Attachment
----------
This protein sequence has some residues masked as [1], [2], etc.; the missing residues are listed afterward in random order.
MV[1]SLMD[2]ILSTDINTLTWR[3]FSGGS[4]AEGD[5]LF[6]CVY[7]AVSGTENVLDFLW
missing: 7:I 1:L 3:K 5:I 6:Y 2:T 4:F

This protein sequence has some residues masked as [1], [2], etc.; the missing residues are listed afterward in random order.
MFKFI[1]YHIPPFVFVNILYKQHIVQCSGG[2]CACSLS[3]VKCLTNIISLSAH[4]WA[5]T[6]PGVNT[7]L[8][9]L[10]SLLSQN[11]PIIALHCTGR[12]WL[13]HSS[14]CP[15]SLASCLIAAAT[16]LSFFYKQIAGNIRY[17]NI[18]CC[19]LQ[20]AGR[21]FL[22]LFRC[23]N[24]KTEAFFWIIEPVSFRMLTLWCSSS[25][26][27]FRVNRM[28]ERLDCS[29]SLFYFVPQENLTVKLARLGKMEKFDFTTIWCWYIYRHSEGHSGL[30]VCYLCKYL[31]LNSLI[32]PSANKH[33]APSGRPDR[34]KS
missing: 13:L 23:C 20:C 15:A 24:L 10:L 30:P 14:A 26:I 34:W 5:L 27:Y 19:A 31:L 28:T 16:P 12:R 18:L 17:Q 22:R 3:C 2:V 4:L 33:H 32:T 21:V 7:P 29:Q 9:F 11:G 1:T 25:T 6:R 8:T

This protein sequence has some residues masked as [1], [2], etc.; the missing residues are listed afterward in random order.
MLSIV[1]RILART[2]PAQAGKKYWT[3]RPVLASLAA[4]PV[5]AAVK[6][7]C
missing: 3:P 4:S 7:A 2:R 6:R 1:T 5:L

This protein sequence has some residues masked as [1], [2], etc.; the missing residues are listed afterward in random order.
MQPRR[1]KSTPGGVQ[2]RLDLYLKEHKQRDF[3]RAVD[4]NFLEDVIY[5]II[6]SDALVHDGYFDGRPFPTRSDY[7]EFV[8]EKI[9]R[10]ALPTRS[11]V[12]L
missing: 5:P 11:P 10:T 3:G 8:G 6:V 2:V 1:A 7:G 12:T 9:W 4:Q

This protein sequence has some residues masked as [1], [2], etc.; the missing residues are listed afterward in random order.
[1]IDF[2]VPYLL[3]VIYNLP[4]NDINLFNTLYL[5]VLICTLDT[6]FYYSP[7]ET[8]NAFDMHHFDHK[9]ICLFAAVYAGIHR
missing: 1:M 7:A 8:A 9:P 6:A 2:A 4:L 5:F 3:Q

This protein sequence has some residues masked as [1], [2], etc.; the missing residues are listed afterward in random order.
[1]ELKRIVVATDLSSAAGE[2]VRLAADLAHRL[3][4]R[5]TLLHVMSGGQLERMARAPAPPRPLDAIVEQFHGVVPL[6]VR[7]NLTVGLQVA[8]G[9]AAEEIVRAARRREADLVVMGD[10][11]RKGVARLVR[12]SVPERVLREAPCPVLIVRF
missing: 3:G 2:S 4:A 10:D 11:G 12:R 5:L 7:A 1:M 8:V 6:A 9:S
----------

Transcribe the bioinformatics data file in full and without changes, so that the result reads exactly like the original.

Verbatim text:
This protein sequence has some residues masked as [1], [2], etc.; the missing residues are listed afterward in random order.
MV[1]SLMD[2]ILSTDINTLTWR[3]FSGGS[4]AEGD[5]LF[6]CVY[7]AVSGTENVLDFLW
missing: 7:I 1:L 3:K 5:I 6:Y 2:T 4:F

This protein sequence has some residues masked as [1], [2], etc.; the missing residues are listed afterward in random order.
MFKFI[1]YHIPPFVFVNILYKQHIVQCSGG[2]CACSLS[3]VKCLTNIISLSAH[4]WA[5]T[6]PGVNT[7]L[8][9]L[10]SLLSQN[11]PIIALHCTGR[12]WL[13]HSS[14]CP[15]SLASCLIAAAT[16]LSFFYKQIAGNIRY[17]NI[18]CC[19]LQ[20]AGR[21]FL[22]LFRC[23]N[24]KTEAFFWIIEPVSFRMLTLWCSSS[25][26][27]FRVNRM[28]ERLDCS[29]SLFYFVPQENLTVKLARLGKMEKFDFTTIWCWYIYRHSEGHSGL[30]VCYLCKYL[31]LNSLI[32]PSANKH[33]APSGRPDR[34]KS
missing: 13:L 23:C 20:C 15:A 24:L 10:L 30:P 14:A 26:I 34:W 5:L 27:Y 19:A 31:L 28:T 16:P 12:R 18:L 17:Q 22:R 3:C 2:V 4:L 33:H 32:T 21:V 7:P 29:Q 9:F 11:G 1:T 25:T 6:R 8:T

This protein sequence has some residues masked as [1], [2], etc.; the missing residues are listed afterward in random order.
MLSIV[1]RILART[2]PAQAGKKYWT[3]RPVLASLAA[4]PV[5]AAVK[6][7]C
missing: 3:P 4:S 7:A 2:R 6:R 1:T 5:L

This protein sequence has some residues masked as [1], [2], etc.; the missing residues are listed afterward in random order.
MQPRR[1]KSTPGGVQ[2]RLDLYLKEHKQRDF[3]RAVD[4]NFLEDVIY[5]II[6]SDALVHDGYFDGRPFPTRSDY[7]EFV[8]EKI[9]R[10]ALPTRS[11]V[12]L
missing: 5:P 11:P 10:T 3:G 8:G 6:V 2:V 1:A 7:G 12:T 9:W 4:Q

This protein sequence has some residues masked as [1], [2], etc.; the missing residues are listed afterward in random order.
[1]IDF[2]VPYLL[3]VIYNLP[4]NDINLFNTLYL[5]VLICTLDT[6]FYYSP[7]ET[8]NAFDMHHFDHK[9]ICLFAAVYAGIHR
missing: 1:M 7:A 8:A 9:P 6:A 2:A 4:L 5:F 3:Q

This protein sequence has some residues masked as [1], [2], etc.; the missing residues are listed afterward in random order.
[1]ELKRIVVATDLSSAAGE[2]VRLAADLAHRL[3][4]R[5]TLLHVMSGGQLERMARAPAPPRPLDAIVEQFHGVVPL[6]VR[7]NLTVGLQVA[8]G[9]AAEEIVRAARRREADLVVMGD[10][11]RKGVARLVR[12]SVPERVLREAPCPVLIVRF
missing: 3:G 2:S 4:A 10:D 11:G 12:R 5:L 7:A 1:M 8:V 6:A 9:S